• With blankets and the greenhouse effect, there is no “extra energy” causing warming. In both cases, it is slowing the rate of cooling. The person in the blanket or the earth under its atmosphere are warmer than they would be without the blanket or without the GHGs.

          If the earth cools off more slowly than it would otherwise have done, that means that the surface temperature will be higher at sunrise than it would have been. Then the cycle repeats, only now, at sunset, the temperature is a bit higher than it would have been if the day had not started out warmer. More of the heat coming from the source (the sun) will be retained until radiative cooling at night increases enough to reach a new higher equilibrium temperature. Radiative cooling increases proportional to the fourth power of absolute temperature, so temperature can’t increase beyond a certain point for a given amount of GHGs.

          OK, enough about not denying the science. Let’s move on to a more interesting question. How significant is this effect? Way less than we’re expected to believe.

          We’re probably about 75 years away from doubling the concentration of CO2 in the atmosphere relative to 1850 levels. The eventual (equilibrium) increase in temperature caused by a doubling of CO2 is probably not more than 1.7 degrees C, and could be only 1 degree. At current rates, it would then take another 290 years to double CO2 again. So we’re supposed to destroy civilization because it might be 3.4 degrees warmer in 2385?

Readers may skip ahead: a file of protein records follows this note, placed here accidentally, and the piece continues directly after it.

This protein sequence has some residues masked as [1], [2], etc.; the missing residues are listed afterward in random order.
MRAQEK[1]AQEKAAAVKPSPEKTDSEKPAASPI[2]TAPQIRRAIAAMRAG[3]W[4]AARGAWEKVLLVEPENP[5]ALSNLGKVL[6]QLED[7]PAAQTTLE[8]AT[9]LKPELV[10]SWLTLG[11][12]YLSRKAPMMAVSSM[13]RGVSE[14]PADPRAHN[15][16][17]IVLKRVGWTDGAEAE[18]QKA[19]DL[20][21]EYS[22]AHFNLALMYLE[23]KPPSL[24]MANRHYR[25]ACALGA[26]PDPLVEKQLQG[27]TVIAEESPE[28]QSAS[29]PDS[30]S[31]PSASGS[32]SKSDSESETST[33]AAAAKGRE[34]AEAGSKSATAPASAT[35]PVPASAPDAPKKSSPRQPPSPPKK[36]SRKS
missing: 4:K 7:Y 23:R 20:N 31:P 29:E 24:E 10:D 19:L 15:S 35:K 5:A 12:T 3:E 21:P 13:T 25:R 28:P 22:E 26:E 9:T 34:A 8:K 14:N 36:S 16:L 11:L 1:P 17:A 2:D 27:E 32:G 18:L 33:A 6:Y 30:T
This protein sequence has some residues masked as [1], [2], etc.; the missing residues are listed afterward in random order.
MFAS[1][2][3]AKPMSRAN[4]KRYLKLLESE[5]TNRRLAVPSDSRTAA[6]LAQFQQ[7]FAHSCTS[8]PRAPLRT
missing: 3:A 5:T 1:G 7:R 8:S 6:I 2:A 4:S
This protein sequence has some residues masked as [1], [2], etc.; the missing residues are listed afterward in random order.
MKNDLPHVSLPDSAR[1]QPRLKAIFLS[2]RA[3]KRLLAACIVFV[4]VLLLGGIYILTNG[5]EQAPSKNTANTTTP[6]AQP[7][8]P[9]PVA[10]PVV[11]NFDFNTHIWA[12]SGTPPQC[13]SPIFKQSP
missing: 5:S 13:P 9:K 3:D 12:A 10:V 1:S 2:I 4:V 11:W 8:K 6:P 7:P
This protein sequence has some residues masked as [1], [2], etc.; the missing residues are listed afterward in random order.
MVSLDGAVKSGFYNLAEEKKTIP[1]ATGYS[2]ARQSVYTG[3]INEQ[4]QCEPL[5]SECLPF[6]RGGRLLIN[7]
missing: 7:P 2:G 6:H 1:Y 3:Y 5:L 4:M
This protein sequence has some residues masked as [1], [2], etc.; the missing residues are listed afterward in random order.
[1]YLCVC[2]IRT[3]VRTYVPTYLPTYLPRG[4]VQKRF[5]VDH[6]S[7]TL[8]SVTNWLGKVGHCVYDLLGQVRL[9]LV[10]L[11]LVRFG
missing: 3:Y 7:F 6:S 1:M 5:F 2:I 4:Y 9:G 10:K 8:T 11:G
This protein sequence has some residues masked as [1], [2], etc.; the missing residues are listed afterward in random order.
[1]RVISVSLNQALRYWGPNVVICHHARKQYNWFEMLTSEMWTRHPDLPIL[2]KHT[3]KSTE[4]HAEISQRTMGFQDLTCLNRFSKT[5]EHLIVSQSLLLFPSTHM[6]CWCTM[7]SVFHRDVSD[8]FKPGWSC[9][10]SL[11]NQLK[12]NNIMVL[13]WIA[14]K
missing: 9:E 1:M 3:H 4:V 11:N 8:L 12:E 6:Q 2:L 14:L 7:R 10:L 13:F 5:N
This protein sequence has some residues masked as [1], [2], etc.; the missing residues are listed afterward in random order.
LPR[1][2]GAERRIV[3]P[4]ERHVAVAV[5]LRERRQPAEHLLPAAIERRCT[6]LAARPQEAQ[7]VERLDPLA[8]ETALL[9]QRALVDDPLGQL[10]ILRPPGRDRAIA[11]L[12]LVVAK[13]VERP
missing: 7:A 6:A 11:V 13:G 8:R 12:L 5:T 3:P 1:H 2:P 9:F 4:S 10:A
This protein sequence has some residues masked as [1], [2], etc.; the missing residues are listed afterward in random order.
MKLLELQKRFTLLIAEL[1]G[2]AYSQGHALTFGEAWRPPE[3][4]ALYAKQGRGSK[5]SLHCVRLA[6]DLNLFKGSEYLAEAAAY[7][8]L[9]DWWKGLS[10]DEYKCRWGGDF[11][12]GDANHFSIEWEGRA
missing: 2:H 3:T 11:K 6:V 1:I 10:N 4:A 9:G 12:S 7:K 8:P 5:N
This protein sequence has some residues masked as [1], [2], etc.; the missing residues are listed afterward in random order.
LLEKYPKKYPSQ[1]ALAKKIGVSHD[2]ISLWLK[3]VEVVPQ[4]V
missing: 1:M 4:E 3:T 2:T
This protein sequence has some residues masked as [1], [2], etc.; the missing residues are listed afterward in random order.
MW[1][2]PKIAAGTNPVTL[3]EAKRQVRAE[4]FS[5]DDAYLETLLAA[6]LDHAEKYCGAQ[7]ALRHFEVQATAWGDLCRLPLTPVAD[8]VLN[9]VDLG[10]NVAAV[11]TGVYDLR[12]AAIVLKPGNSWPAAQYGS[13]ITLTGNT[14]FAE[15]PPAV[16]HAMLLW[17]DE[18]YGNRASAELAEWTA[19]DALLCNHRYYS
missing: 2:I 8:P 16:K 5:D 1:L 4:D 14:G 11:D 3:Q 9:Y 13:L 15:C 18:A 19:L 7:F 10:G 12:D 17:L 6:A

But wait, it’s not even that much. The equilibrium temperature would not be reached for centuries longer and the amount of fossil fuel burning needed to drive up atmospheric concentration increases the further atmospheric concentration gets out of equilibrium. Let’s just make a guess here and say that it MIGHT be 2.5 degrees warmer by the year 2500. 2.5 by Y2.5k

          This gradual mild warming will primarily cause milder low temperatures at night and less harsh winters. It will open up new land for agriculture, lengthening growing seasons without harming agriculture in the tropics where it will warm the least. Agriculture will also greatly benefit from higher CO2, not only because CO2 is plant food, but also because plants need less water when CO2 levels are higher (they lose less water when they don’t need as many stoma open to receive CO2). That means not only new agricultural land closer to the poles, but also new land around arid deserts.

          So the disaster we face is a massive increase in agricultural productivity, and fewer excess winter deaths? It might even slow our descent into the next ice age, which by the way is going to be overdue by 2500.

          We have only about five centuries to avert this catastrophe and ensure the glaciation that nature intended. We must shut down civilization today!

          • I don’t what planet you’re on, but here on Earth the blanket did not raise your skin temperature.